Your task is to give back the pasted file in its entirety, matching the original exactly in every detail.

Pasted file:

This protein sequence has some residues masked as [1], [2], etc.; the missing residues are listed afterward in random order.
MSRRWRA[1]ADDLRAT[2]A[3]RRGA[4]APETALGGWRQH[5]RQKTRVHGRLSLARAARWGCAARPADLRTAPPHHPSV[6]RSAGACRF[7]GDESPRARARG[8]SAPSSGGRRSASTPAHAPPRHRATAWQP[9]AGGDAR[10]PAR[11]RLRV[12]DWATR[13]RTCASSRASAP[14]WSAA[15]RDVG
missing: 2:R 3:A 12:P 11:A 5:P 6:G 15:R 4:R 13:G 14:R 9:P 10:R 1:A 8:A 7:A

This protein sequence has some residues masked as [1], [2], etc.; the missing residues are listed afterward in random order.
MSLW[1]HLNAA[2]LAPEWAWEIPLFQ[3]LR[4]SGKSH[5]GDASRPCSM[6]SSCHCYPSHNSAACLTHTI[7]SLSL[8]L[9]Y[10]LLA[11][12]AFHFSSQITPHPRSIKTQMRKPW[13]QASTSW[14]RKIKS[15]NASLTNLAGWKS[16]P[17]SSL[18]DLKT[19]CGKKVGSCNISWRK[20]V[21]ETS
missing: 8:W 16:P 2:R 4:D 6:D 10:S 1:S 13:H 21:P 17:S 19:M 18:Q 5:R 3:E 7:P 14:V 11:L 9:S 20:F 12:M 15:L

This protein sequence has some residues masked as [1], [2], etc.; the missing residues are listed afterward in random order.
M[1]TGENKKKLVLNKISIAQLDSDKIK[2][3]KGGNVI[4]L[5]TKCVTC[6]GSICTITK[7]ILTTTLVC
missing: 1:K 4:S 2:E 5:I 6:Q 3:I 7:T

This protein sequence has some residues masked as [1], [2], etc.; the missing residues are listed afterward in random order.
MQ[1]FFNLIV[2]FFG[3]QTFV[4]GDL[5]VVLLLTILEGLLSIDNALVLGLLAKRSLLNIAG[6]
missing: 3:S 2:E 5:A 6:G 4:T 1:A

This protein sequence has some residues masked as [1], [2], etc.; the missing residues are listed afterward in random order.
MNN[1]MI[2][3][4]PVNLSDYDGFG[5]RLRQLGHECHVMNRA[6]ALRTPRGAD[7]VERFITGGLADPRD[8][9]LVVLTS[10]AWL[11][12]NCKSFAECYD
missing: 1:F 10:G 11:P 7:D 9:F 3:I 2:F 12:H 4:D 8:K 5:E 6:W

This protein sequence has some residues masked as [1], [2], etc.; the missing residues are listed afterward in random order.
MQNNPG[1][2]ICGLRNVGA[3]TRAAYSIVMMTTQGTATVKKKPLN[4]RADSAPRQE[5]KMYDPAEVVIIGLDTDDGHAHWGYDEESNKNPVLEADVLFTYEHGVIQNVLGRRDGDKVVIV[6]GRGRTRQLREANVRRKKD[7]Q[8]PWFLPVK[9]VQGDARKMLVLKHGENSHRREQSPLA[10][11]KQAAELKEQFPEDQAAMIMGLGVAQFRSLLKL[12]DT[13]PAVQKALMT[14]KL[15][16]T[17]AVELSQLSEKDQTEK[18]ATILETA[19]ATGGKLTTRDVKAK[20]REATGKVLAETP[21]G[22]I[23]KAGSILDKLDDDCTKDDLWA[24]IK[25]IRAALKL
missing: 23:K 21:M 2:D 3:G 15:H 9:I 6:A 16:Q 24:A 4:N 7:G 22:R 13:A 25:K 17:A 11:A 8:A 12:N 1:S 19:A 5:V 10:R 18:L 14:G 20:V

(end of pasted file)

This protein sequence has some residues masked as [1], [2], etc.; the missing residues are listed afterward in random order.
MSRRWRA[1]ADDLRAT[2]A[3]RRGA[4]APETALGGWRQH[5]RQKTRVHGRLSLARAARWGCAARPADLRTAPPHHPSV[6]RSAGACRF[7]GDESPRARARG[8]SAPSSGGRRSASTPAHAPPRHRATAWQP[9]AGGDAR[10]PAR[11]RLRV[12]DWATR[13]RTCASSRASAP[14]WSAA[15]RDVG
missing: 2:R 3:A 12:P 11:A 5:P 6:G 15:R 4:R 13:G 14:R 9:P 10:R 1:A 8:A 7:A

This protein sequence has some residues masked as [1], [2], etc.; the missing residues are listed afterward in random order.
MSLW[1]HLNAA[2]LAPEWAWEIPLFQ[3]LR[4]SGKSH[5]GDASRPCSM[6]SSCHCYPSHNSAACLTHTI[7]SLSL[8]L[9]Y[10]LLA[11][12]AFHFSSQITPHPRSIKTQMRKPW[13]QASTSW[14]RKIKS[15]NASLTNLAGWKS[16]P[17]SSL[18]DLKT[19]CGKKVGSCNISWRK[20]V[21]ETS
missing: 8:W 16:P 2:R 4:D 6:D 10:S 1:S 13:H 21:P 17:S 19:M 18:Q 5:R 3:E 7:P 14:V 11:L 9:S 20:F 12:M 15:L

This protein sequence has some residues masked as [1], [2], etc.; the missing residues are listed afterward in random order.
M[1]TGENKKKLVLNKISIAQLDSDKIK[2][3]KGGNVI[4]L[5]TKCVTC[6]GSICTITK[7]ILTTTLVC
missing: 1:K 4:S 2:E 5:I 6:Q 3:I 7:T

This protein sequence has some residues masked as [1], [2], etc.; the missing residues are listed afterward in random order.
MQ[1]FFNLIV[2]FFG[3]QTFV[4]GDL[5]VVLLLTILEGLLSIDNALVLGLLAKRSLLNIAG[6]
missing: 3:S 2:E 5:A 6:G 4:T 1:A

This protein sequence has some residues masked as [1], [2], etc.; the missing residues are listed afterward in random order.
MNN[1]MI[2][3][4]PVNLSDYDGFG[5]RLRQLGHECHVMNRA[6]ALRTPRGAD[7]VERFITGGLADPRD[8][9]LVVLTS[10]AWL[11][12]NCKSFAECYD
missing: 1:F 10:G 11:P 7:D 9:F 3:I 2:F 12:H 4:D 8:K 5:E 6:W

This protein sequence has some residues masked as [1], [2], etc.; the missing residues are listed afterward in random order.
MQNNPG[1][2]ICGLRNVGA[3]TRAAYSIVMMTTQGTATVKKKPLN[4]RADSAPRQE[5]KMYDPAEVVIIGLDTDDGHAHWGYDEESNKNPVLEADVLFTYEHGVIQNVLGRRDGDKVVIV[6]GRGRTRQLREANVRRKKD[7]Q[8]PWFLPVK[9]VQGDARKMLVLKHGENSHRREQSPLA[10][11]KQAAELKEQFPEDQAAMIMGLGVAQFRSLLKL[12]DT[13]PAVQKALMT[14]KL[15][16]T[17]AVELSQLSEKDQTEK[18]ATILETA[19]ATGGKLTTRDVKAK[20]REATGKVLAETP[21]G[22]I[23]KAGSILDKLDDDCTKDDLWA[24]IK[25]IRAALKL
missing: 23:K 21:M 2:D 3:G 15:H 9:I 6:A 16:Q 24:A 4:N 7:G 22:R 13:A 25:K 17:A 11:A 8:A 12:N 1:S 19:A 5:V 10:R 18:L 14:G 20:V